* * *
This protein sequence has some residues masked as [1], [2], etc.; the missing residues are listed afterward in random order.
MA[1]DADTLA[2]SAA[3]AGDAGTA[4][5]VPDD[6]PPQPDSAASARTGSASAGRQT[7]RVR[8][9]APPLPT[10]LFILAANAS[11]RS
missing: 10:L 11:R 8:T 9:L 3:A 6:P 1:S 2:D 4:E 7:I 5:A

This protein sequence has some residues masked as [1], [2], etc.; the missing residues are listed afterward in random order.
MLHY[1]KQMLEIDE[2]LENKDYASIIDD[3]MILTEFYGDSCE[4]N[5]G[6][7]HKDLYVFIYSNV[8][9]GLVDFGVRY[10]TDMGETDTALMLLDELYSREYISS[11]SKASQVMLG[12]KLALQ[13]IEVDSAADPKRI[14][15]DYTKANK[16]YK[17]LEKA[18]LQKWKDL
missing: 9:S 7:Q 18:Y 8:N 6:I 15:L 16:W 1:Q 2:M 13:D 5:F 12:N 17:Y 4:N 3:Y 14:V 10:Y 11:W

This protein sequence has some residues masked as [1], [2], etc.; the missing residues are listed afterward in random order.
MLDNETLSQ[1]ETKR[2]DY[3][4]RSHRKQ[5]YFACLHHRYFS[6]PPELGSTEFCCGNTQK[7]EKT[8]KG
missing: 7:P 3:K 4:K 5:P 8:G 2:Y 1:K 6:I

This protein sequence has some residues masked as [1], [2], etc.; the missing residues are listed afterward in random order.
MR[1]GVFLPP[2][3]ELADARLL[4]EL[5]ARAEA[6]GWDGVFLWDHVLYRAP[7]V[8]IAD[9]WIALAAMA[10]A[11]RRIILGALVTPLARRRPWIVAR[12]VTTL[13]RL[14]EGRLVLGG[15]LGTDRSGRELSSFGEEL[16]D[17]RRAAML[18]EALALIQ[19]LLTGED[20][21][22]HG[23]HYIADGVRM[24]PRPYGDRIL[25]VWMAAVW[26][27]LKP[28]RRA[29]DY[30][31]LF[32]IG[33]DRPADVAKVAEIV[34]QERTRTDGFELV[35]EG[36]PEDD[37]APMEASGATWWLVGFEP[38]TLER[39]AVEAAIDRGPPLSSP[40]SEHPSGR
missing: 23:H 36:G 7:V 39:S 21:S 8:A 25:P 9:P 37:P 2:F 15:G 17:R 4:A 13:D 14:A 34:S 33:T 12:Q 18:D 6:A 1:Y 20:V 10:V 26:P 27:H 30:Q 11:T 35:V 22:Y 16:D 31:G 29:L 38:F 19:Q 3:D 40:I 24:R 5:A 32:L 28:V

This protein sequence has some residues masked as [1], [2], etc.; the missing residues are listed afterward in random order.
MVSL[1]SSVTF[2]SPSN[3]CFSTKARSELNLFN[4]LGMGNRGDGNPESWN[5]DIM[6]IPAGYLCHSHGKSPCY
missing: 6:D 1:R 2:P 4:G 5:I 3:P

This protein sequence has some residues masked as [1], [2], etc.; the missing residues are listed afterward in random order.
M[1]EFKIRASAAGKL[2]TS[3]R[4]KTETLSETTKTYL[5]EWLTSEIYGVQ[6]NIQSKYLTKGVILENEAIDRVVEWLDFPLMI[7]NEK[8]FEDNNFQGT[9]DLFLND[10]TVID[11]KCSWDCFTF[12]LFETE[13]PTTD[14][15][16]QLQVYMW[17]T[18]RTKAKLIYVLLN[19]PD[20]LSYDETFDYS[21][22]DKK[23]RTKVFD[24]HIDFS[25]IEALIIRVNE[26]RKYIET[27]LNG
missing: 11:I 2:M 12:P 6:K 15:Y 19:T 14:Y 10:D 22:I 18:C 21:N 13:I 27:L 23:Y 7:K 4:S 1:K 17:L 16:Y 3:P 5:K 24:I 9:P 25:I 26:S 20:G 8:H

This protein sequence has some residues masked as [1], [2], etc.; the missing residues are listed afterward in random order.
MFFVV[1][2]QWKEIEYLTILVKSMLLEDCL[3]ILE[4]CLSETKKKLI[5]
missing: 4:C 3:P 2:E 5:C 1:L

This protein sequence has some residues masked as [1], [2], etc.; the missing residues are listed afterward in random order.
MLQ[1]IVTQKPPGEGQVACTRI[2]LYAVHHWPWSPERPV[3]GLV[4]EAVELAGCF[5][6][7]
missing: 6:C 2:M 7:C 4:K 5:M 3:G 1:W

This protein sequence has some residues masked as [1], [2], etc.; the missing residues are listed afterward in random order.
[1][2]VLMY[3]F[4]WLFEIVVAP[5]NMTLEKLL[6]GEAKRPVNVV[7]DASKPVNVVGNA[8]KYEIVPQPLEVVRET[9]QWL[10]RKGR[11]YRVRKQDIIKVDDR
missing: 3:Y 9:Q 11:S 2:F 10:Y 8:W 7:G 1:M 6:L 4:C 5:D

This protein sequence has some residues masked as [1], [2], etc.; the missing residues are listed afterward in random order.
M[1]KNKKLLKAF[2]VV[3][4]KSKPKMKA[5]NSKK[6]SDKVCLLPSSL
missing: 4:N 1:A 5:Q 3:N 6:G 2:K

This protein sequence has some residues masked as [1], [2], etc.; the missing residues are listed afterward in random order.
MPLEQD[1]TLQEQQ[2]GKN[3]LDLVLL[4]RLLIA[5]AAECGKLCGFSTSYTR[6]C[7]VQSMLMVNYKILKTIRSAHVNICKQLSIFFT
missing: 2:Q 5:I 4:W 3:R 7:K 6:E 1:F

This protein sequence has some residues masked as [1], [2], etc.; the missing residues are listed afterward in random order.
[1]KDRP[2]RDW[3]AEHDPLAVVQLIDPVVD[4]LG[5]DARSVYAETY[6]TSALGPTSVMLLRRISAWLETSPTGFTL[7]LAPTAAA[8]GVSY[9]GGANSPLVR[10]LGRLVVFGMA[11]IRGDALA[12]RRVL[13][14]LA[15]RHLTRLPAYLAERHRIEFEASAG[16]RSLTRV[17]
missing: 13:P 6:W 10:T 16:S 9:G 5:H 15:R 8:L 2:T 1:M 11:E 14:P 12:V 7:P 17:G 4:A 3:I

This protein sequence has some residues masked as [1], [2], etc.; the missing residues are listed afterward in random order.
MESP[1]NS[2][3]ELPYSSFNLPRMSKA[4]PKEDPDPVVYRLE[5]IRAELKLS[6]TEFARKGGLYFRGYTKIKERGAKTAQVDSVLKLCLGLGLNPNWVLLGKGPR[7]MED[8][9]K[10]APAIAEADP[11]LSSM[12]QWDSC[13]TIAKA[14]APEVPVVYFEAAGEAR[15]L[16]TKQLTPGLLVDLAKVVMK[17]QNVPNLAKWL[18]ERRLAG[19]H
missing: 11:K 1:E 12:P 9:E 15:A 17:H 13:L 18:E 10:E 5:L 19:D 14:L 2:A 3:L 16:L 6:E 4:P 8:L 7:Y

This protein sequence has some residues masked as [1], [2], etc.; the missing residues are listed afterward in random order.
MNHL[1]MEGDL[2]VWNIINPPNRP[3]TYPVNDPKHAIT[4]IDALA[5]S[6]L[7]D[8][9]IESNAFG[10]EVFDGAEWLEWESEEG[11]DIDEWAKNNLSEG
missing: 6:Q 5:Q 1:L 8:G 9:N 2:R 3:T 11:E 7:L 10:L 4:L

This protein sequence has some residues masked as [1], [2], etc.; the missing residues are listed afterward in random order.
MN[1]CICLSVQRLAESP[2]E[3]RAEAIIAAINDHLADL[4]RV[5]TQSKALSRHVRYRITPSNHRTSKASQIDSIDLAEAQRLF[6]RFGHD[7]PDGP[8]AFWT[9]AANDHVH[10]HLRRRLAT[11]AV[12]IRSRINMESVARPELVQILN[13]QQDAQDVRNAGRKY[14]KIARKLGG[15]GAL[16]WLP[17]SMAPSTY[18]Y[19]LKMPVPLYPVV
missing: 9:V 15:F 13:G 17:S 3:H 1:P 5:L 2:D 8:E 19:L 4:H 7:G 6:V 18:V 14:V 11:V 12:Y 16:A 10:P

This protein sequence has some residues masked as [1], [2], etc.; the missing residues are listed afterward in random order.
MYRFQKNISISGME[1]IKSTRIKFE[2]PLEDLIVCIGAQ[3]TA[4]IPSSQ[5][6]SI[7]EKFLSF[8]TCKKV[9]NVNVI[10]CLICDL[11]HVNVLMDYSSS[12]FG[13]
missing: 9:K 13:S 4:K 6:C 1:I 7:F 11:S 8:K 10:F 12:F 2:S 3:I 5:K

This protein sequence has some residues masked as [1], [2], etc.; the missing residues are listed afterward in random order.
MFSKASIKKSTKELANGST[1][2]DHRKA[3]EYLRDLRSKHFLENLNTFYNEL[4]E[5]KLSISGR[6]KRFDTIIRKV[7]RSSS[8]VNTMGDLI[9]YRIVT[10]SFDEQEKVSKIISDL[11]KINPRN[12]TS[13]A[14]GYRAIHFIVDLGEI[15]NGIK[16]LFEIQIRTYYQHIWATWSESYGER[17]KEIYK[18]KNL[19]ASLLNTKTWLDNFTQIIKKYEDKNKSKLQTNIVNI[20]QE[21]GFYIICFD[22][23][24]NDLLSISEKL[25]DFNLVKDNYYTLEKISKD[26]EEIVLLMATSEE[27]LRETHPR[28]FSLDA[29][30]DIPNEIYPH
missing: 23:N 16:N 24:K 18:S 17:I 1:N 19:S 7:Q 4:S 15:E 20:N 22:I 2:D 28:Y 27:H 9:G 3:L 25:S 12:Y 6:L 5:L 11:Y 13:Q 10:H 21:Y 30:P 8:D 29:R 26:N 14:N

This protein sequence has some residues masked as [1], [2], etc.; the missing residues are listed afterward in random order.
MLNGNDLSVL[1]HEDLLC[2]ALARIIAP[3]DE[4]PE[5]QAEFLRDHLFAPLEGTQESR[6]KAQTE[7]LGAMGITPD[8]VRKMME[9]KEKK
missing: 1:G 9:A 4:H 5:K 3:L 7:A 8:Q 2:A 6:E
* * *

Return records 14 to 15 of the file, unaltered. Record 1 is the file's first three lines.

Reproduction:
This protein sequence has some residues masked as [1], [2], etc.; the missing residues are listed afterward in random order.
MNHL[1]MEGDL[2]VWNIINPPNRP[3]TYPVNDPKHAIT[4]IDALA[5]S[6]L[7]D[8][9]IESNAFG[10]EVFDGAEWLEWESEEG[11]DIDEWAKNNLSEG
missing: 6:Q 5:Q 1:L 8:G 9:N 2:R 3:T 11:E 7:L 10:L 4:L

This protein sequence has some residues masked as [1], [2], etc.; the missing residues are listed afterward in random order.
MN[1]CICLSVQRLAESP[2]E[3]RAEAIIAAINDHLADL[4]RV[5]TQSKALSRHVRYRITPSNHRTSKASQIDSIDLAEAQRLF[6]RFGHD[7]PDGP[8]AFWT[9]AANDHVH[10]HLRRRLAT[11]AV[12]IRSRINMESVARPELVQILN[13]QQDAQDVRNAGRKY[14]KIARKLGG[15]GAL[16]WLP[17]SMAPSTY[18]Y[19]LKMPVPLYPVV
missing: 9:V 15:F 13:G 17:S 3:H 1:P 5:L 2:D 8:E 19:L 4:H 7:G 6:V 18:V 14:V 11:V 12:Y 16:A 10:P